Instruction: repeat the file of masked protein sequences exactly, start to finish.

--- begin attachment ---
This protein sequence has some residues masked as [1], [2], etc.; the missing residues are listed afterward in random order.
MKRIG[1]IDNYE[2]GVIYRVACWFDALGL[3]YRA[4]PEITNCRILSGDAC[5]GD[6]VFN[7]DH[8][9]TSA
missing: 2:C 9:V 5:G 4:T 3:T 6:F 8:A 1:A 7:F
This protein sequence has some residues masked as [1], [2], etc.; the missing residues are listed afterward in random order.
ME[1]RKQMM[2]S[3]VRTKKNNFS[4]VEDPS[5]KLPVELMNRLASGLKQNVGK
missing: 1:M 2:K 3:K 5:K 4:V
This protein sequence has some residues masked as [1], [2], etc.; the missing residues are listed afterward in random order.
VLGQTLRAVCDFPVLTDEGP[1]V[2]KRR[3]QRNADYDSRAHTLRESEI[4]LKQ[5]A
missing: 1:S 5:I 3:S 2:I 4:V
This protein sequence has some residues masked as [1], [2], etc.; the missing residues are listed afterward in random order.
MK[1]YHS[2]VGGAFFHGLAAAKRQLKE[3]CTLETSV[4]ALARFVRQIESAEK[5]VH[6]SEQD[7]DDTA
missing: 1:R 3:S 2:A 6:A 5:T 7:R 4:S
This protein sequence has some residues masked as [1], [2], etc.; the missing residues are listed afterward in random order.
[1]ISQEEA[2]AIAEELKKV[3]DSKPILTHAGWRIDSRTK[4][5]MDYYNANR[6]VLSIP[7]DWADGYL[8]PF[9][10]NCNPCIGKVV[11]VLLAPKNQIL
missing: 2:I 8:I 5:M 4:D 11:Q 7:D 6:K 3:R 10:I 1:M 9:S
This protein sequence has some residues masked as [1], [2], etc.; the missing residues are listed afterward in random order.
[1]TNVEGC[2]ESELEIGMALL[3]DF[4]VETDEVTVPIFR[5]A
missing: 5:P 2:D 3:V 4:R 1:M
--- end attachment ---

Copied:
This protein sequence has some residues masked as [1], [2], etc.; the missing residues are listed afterward in random order.
MKRIG[1]IDNYE[2]GVIYRVACWFDALGL[3]YRA[4]PEITNCRILSGDAC[5]GD[6]VFN[7]DH[8][9]TSA
missing: 2:C 9:V 5:G 4:T 3:T 6:F 8:A 1:A 7:F
This protein sequence has some residues masked as [1], [2], etc.; the missing residues are listed afterward in random order.
ME[1]RKQMM[2]S[3]VRTKKNNFS[4]VEDPS[5]KLPVELMNRLASGLKQNVGK
missing: 1:M 2:K 3:K 5:K 4:V
This protein sequence has some residues masked as [1], [2], etc.; the missing residues are listed afterward in random order.
VLGQTLRAVCDFPVLTDEGP[1]V[2]KRR[3]QRNADYDSRAHTLRESEI[4]LKQ[5]A
missing: 1:S 5:I 3:S 2:I 4:V
This protein sequence has some residues masked as [1], [2], etc.; the missing residues are listed afterward in random order.
MK[1]YHS[2]VGGAFFHGLAAAKRQLKE[3]CTLETSV[4]ALARFVRQIESAEK[5]VH[6]SEQD[7]DDTA
missing: 1:R 3:S 2:A 6:A 5:T 7:R 4:S
This protein sequence has some residues masked as [1], [2], etc.; the missing residues are listed afterward in random order.
[1]ISQEEA[2]AIAEELKKV[3]DSKPILTHAGWRIDSRTK[4][5]MDYYNANR[6]VLSIP[7]DWADGYL[8]PF[9][10]NCNPCIGKVV[11]VLLAPKNQIL
missing: 2:I 8:I 5:M 4:D 11:Q 7:D 6:K 3:R 10:I 1:M 9:S
This protein sequence has some residues masked as [1], [2], etc.; the missing residues are listed afterward in random order.
[1]TNVEGC[2]ESELEIGMALL[3]DF[4]VETDEVTVPIFR[5]A
missing: 5:P 2:D 3:V 4:R 1:M